German Stocks Drop as Ukraine Says Russia Deploys TroopsTrista Kelley
German stocks fell as Ukraine accused Russia of deploying its armed forces in the east of the country, and a report showed a bigger-than-expected monthly decline in investor confidence in Europe’s largest economy.
Air Berlin Plc dropped 4.7 percent after a newspaper reported that concern has increased about Etihad Airways PJSC’s stake in the discount airline. Siemens AG lost 1.5 percent after the head of OAO Russian Railways said businesses including the engineering company stand to lose from sanctions against Russia.
The DAX Index dropped 1.8 percent to 9,173.71 at the close in Frankfurt, extending its decline in the final 90 minutes of trading. The benchmark has retreated 5.8 percent from its record on Jan. 17 . The broader HDAX Index fell 1.7 percent today.
“The decline is reflective of the weakness and volatility we’ve seen in the markets,” said Michael Ingram, a market strategist at BGC Brokers LP in London. “The real worry is if business and real-economy investment is stalling, and not just portfolio investment. The escalating situation in the Ukraine certainly isn’t helping.”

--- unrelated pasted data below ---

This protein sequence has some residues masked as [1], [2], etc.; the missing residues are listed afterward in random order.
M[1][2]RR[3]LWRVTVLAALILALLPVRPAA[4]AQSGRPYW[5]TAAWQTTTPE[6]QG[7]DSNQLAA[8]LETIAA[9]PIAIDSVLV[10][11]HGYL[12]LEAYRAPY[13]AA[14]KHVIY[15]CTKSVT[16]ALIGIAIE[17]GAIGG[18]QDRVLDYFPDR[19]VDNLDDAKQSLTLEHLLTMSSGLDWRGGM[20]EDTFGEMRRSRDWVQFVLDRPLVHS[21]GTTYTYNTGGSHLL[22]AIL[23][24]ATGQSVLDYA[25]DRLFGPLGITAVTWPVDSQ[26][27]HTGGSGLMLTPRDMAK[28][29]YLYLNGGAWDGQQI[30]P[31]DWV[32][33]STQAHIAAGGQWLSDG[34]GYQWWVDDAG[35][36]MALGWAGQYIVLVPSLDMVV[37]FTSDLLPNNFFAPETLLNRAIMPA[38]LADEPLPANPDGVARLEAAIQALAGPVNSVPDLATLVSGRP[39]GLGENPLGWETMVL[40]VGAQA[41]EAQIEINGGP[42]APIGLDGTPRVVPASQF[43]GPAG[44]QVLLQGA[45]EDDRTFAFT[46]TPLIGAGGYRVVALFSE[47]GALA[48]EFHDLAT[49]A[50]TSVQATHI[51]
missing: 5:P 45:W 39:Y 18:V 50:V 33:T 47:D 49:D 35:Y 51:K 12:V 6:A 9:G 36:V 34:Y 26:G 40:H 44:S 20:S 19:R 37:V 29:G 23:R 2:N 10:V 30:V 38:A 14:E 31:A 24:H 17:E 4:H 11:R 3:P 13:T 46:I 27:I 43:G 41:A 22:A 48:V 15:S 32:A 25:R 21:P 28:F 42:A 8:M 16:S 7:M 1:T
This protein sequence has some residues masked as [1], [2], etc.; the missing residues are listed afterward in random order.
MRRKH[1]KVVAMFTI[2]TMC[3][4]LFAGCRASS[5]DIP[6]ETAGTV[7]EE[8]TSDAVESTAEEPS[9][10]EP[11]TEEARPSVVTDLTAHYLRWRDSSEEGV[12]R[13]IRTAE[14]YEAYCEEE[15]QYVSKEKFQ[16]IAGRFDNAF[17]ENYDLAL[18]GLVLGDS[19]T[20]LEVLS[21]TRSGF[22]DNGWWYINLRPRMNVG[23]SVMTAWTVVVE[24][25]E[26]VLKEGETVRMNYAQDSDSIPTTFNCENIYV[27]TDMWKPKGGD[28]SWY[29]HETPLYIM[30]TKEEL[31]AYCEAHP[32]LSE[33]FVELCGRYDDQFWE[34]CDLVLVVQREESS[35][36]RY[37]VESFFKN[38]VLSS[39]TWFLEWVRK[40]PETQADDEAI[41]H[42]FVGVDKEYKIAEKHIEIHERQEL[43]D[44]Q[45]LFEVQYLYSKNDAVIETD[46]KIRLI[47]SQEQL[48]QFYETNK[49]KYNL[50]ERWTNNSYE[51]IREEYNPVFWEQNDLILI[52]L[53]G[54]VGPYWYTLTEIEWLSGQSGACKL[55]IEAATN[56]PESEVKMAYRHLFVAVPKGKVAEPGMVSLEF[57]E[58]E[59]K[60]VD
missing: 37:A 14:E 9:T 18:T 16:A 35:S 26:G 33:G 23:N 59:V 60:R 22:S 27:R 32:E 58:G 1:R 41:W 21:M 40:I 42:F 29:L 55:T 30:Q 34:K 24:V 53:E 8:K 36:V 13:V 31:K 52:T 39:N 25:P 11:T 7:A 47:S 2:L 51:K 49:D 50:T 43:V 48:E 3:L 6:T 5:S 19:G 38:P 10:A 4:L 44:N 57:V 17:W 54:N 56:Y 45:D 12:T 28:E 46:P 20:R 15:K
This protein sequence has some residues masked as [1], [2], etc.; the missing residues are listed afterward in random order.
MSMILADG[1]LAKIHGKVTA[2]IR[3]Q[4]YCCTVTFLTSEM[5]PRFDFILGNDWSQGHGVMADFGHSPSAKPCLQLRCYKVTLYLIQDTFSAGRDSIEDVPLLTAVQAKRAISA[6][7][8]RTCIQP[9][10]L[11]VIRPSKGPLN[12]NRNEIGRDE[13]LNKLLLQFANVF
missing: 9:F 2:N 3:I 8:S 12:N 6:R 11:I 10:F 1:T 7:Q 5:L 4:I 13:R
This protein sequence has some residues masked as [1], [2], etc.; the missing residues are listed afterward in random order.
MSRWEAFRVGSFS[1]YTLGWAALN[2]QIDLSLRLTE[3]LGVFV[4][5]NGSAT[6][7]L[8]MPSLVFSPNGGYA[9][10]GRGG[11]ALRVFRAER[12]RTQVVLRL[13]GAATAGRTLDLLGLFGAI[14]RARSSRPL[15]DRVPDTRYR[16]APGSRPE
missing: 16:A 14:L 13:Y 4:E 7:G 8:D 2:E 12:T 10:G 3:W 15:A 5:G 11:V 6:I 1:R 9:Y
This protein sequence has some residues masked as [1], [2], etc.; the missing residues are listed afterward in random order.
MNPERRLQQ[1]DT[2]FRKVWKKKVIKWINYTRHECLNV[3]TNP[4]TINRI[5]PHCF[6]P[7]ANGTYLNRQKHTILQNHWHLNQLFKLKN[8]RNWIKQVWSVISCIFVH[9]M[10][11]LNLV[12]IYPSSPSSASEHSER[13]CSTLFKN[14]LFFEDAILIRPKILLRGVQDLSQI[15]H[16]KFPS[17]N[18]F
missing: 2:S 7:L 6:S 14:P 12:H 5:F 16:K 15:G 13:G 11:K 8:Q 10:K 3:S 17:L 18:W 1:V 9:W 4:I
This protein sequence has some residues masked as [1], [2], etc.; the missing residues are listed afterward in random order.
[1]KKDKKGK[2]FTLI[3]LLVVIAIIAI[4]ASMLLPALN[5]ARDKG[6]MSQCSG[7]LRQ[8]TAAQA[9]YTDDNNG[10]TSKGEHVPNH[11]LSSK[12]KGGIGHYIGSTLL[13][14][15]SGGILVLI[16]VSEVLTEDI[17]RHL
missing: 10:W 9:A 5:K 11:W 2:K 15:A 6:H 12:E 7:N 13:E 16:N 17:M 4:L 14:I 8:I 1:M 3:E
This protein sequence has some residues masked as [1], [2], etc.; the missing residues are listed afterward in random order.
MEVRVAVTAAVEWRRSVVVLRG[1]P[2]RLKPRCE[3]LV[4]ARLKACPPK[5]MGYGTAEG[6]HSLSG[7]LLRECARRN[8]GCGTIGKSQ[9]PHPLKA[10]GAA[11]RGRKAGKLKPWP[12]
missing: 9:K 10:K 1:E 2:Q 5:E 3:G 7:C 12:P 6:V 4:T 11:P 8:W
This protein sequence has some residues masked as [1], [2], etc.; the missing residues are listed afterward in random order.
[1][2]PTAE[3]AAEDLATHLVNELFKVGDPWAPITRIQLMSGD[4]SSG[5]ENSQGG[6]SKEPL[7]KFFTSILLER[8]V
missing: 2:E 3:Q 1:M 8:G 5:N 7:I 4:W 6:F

A measure of German investor confidence slipped to 43.2 in April from 46.6 in March, a bigger decline than the forecast reading of 45 predicted by economists surveyed by Bloomberg. The ZEW Center for European Economic Research’s index aims to predict economic developments six months in advance.
Ukraine said that the pro-Russian militias active in the east of the country included part of Russia’s 45th Airborne Regiment. Russia’s state-run RIA Novosti news service reported that four militants died as Ukrainian troops stormed an airport in Kramatorsk. Representatives of the European Union, the U.S., Ukraine and Russia meet in Geneva on Thursday in an attempt to calm the tension in eastern Ukraine.
Air Berlin dropped 4.7 percent to 1.65 euros. Etihad’s attempt to restructure its 29 percent stake in the low-cost German airline may jeopardize Air Berlin’s takeoff and landing rights in Europe, Frankfurter Allgemeine Zeitung reported without citing anyone. The airline, which is owned by the government of the United Arab Emirates, plans to use its minority holdings to help funnel traffic through Abu Dhabi.
Siemens slipped 1.5 percent to 94.89 euros. EU and U.S. sanctions against Russia will affect Western companies such as Siemens that have rail projects in the country, Russian Railways Chief Executive Officer Vladimir Yakunin said in an interview with Handelsblatt.